That said there was a purge solenoid AND a vacuum switch. I was under the impression that the purge solenoid and the vaccuum switch were the same thing. Or at least integrated somehow. Am I completely missing a component here? What else could it be?

#3: Overheating/High IAT. Specifically when going slowly up a long steep hill climb. I wasn't aware this was a problem until I went to Moab where ambient temperatures and humidity (or lack there of) intensified the problem. Since then, I have been keeping a very close eye on my coolant temps, and I have seen the temperatures rise to 205 or more when climbing a hill back in Colorado. The difference is that in Colorado, the temps go right back down in no time. In addition, my exhaust gets extremely hot, and tends to bake the sheet metal of the cab which makes it an oven in there. Granted, I have zero insulation in the cab... but still it gets pretty ridiculous. Now cooling is a fairly simple thing, so this one isn't so complicated.

I did a study today on intake air temps. After letting Doris idle for approximately 15 minutes, I plugged into my OBD2 port to check on things. I did notice that the cab was fairly hot as usual when I began. The coolant temp however was only 190. I found the intake air temp to be 126 degrees with an ambient air temperature of 82. I knew that these cheap "cold air intakes" were really "hot air intakes", but DAMN! 44 degrees difference is quite a lot. Granted, the engine had been idling, so there wasn't any airflow through the engine bay.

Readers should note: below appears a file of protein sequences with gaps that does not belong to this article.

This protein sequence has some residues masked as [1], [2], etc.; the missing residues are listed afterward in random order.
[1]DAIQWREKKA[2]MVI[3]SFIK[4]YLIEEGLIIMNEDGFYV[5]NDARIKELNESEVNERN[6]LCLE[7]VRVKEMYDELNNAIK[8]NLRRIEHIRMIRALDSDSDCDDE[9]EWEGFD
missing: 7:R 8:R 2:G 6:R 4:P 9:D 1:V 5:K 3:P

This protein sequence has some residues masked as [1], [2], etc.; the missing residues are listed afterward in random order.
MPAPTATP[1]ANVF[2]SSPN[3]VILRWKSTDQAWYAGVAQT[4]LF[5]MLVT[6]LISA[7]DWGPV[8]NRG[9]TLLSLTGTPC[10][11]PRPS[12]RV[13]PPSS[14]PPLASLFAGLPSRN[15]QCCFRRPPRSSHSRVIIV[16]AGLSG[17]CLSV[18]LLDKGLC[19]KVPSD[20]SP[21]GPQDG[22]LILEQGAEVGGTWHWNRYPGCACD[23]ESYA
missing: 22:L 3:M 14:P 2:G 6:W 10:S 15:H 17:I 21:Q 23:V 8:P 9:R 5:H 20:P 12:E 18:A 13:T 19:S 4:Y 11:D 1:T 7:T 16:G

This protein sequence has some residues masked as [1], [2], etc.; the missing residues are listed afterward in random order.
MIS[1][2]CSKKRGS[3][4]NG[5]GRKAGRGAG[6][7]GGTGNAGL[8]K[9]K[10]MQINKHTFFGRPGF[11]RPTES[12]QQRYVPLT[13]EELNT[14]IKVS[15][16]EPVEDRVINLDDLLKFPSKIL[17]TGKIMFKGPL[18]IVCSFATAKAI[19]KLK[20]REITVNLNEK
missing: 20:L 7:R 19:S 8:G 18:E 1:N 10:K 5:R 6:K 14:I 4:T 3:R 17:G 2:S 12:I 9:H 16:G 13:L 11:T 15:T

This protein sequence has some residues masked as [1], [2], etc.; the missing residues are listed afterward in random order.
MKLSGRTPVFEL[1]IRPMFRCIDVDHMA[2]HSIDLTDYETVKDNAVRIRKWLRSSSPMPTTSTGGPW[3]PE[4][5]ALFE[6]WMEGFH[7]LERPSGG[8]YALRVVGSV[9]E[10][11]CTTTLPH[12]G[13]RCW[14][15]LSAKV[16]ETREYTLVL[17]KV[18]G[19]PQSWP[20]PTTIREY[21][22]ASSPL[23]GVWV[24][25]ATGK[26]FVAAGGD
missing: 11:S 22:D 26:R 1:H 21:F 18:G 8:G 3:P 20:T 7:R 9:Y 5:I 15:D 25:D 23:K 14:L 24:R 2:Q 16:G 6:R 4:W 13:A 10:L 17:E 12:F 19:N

I began by popping the hood to allow more air into the bay. This changed the IAT very little. Then I tried to pack ice around the filter and manifold. This helped a little, but with those temps it was water fairly quickly. Then I rotated my filter to be sticking up out of the bay, into cooler air. Doing this alone, the IAT dropped down to about 105 degrees. Then I wrapped a damp paper towel around the filter, and came back in about 5 minutes. At that point, the temperature had dropped to a very respectable 88 degrees at the lowest. I also noted that the cab seemed cooler, and the exhaust was cool enough to actually touch! The coolant temp went as low as 187. Keep in mind this is only at idle, so that may not be the case while driving.

In conclusion, I think that intake air temps have a lot to do with combustion, exhaust and coolant temps. If I can lower the intake temperatures, the radiator won't have to try and shed nearly as much heat from the engine.

So...how do I do a cold air intake on Doris? After looking into it, I think the best way is to take it outside of the engine bay all together. That engine bay is tiny, and with that 3.4 taking up so much room, it gets to be an oven in there. I would put in a factory air box if I had the room... but I don't! Another hood scoop or like a ram air thing would be cool. But I think that's a little beyond my budget and fabricating scope. I considered throwing the filter into the cab... but again, there's no space... And I don't really want to hear air being sucked in all the time.